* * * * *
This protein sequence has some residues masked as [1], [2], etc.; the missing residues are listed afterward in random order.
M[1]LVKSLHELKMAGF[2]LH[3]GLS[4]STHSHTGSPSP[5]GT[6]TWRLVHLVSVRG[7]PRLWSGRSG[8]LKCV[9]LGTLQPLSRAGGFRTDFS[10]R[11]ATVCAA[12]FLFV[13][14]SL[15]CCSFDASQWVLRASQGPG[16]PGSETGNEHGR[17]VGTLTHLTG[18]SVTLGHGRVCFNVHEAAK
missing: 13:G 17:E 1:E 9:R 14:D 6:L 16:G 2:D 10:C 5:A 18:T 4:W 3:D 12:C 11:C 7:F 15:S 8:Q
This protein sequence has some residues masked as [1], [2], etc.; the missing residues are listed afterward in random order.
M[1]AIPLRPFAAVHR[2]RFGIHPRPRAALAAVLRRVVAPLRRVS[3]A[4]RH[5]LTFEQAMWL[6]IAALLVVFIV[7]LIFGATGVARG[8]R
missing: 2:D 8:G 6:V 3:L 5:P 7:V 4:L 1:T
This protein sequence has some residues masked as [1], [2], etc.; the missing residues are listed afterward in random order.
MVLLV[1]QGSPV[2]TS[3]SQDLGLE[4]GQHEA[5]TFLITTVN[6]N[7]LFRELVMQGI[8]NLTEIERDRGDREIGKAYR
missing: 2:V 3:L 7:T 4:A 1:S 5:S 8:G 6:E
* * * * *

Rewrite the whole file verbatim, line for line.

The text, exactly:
This protein sequence has some residues masked as [1], [2], etc.; the missing residues are listed afterward in random order.
M[1]LVKSLHELKMAGF[2]LH[3]GLS[4]STHSHTGSPSP[5]GT[6]TWRLVHLVSVRG[7]PRLWSGRSG[8]LKCV[9]LGTLQPLSRAGGFRTDFS[10]R[11]ATVCAA[12]FLFV[13][14]SL[15]CCSFDASQWVLRASQGPG[16]PGSETGNEHGR[17]VGTLTHLTG[18]SVTLGHGRVCFNVHEAAK
missing: 13:G 17:E 1:E 9:R 14:D 6:L 16:G 2:D 10:C 5:A 18:T 4:W 3:D 12:C 11:C 7:F 15:S 8:Q
This protein sequence has some residues masked as [1], [2], etc.; the missing residues are listed afterward in random order.
M[1]AIPLRPFAAVHR[2]RFGIHPRPRAALAAVLRRVVAPLRRVS[3]A[4]RH[5]LTFEQAMWL[6]IAALLVVFIV[7]LIFGATGVARG[8]R
missing: 2:D 8:G 6:V 3:L 5:P 7:V 4:L 1:T
This protein sequence has some residues masked as [1], [2], etc.; the missing residues are listed afterward in random order.
MVLLV[1]QGSPV[2]TS[3]SQDLGLE[4]GQHEA[5]TFLITTVN[6]N[7]LFRELVMQGI[8]NLTEIERDRGDREIGKAYR
missing: 2:V 3:L 7:T 4:A 1:S 5:S 8:G 6:E